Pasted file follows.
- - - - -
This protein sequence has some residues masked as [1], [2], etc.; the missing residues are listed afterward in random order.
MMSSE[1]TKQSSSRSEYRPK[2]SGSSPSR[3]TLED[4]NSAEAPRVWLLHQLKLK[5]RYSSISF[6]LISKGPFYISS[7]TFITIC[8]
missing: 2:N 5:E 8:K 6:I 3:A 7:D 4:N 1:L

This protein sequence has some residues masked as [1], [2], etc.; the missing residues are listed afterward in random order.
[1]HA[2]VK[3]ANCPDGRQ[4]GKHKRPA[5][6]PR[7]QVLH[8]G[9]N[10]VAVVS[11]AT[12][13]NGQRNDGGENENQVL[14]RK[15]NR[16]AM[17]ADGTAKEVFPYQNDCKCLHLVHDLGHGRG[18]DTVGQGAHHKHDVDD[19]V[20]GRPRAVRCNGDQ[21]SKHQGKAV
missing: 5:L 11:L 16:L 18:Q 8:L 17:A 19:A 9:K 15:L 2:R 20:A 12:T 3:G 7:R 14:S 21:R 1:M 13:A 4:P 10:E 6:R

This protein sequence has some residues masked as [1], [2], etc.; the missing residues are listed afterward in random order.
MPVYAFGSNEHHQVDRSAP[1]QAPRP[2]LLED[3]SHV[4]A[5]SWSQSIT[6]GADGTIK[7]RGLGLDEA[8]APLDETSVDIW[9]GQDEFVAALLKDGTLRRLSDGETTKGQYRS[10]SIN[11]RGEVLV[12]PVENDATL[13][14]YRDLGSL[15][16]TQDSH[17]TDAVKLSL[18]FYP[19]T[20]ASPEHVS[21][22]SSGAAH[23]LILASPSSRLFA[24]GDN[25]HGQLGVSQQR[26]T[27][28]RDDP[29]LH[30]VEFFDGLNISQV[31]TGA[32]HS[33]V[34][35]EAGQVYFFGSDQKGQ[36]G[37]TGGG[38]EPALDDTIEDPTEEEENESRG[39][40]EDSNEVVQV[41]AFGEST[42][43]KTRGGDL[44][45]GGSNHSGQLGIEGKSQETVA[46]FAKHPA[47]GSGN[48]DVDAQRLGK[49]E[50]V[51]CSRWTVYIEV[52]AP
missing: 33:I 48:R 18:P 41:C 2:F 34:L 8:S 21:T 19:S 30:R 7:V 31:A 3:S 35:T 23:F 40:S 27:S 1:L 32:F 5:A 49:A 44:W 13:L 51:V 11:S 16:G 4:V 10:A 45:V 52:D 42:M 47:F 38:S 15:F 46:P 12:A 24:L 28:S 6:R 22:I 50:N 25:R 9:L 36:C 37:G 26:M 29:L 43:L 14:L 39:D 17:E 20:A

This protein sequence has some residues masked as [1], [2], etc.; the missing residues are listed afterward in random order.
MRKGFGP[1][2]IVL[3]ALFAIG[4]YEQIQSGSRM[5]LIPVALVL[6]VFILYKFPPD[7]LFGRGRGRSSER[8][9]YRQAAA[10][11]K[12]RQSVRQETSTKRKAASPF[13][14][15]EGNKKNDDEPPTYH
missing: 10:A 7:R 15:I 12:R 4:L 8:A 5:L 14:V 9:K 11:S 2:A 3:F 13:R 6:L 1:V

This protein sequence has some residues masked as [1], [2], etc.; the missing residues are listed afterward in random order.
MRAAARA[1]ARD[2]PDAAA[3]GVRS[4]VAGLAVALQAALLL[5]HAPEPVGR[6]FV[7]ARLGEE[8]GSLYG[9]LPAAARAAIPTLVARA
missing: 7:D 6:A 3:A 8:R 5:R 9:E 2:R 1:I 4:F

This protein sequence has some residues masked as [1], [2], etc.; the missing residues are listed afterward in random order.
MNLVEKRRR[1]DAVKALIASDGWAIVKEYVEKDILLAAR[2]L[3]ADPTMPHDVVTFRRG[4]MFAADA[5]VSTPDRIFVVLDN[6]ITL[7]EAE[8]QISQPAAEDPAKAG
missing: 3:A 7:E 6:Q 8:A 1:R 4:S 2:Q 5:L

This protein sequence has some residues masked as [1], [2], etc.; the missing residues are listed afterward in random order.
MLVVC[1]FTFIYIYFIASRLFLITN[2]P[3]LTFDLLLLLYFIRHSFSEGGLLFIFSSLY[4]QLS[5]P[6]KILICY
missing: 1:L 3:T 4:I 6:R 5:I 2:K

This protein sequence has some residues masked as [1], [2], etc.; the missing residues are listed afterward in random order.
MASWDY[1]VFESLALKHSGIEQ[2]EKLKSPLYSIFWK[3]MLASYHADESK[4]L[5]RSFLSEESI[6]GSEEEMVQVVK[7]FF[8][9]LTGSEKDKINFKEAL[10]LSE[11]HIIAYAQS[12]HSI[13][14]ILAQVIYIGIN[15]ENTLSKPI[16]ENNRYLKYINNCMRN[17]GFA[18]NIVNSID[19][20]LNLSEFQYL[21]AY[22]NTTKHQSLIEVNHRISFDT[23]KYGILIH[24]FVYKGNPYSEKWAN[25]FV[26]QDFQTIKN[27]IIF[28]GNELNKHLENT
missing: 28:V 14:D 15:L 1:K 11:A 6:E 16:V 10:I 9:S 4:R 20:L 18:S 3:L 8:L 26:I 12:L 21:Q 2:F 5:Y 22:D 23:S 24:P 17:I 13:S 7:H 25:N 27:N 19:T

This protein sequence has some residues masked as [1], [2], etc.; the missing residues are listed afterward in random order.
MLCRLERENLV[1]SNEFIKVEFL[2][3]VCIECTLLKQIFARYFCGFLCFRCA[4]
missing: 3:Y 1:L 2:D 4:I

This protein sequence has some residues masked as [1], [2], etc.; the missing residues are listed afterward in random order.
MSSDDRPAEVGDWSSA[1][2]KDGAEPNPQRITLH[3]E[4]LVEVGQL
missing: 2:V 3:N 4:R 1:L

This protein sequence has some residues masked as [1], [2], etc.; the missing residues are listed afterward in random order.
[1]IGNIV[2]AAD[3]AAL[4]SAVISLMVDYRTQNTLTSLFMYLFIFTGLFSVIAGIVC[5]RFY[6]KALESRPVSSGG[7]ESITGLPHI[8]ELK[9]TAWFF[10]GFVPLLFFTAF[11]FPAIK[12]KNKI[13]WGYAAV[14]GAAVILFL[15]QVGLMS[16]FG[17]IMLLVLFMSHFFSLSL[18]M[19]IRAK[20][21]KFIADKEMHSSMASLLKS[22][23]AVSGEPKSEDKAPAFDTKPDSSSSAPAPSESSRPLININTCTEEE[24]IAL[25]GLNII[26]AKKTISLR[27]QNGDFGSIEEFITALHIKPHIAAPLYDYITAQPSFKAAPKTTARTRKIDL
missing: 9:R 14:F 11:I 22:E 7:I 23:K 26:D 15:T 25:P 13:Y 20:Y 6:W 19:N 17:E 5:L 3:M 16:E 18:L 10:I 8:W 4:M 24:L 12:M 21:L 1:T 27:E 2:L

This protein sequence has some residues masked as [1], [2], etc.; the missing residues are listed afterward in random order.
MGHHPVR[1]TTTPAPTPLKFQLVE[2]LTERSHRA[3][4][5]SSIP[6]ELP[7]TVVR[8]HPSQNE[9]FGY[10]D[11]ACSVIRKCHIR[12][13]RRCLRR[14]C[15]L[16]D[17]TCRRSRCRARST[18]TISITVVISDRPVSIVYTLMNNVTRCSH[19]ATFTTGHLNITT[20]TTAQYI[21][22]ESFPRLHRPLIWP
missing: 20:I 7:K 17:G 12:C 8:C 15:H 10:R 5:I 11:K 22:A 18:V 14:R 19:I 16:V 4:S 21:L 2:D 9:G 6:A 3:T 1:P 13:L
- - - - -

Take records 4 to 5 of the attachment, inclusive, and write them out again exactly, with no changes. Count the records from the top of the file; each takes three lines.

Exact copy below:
This protein sequence has some residues masked as [1], [2], etc.; the missing residues are listed afterward in random order.
MRKGFGP[1][2]IVL[3]ALFAIG[4]YEQIQSGSRM[5]LIPVALVL[6]VFILYKFPPD[7]LFGRGRGRSSER[8][9]YRQAAA[10][11]K[12]RQSVRQETSTKRKAASPF[13][14][15]EGNKKNDDEPPTYH
missing: 10:A 7:R 15:I 12:R 4:L 8:A 5:L 14:V 9:K 11:S 2:A 3:F 13:R 6:L 1:V

This protein sequence has some residues masked as [1], [2], etc.; the missing residues are listed afterward in random order.
MRAAARA[1]ARD[2]PDAAA[3]GVRS[4]VAGLAVALQAALLL[5]HAPEPVGR[6]FV[7]ARLGEE[8]GSLYG[9]LPAAARAAIPTLVARA
missing: 7:D 6:A 3:A 8:R 5:R 9:E 2:R 1:I 4:F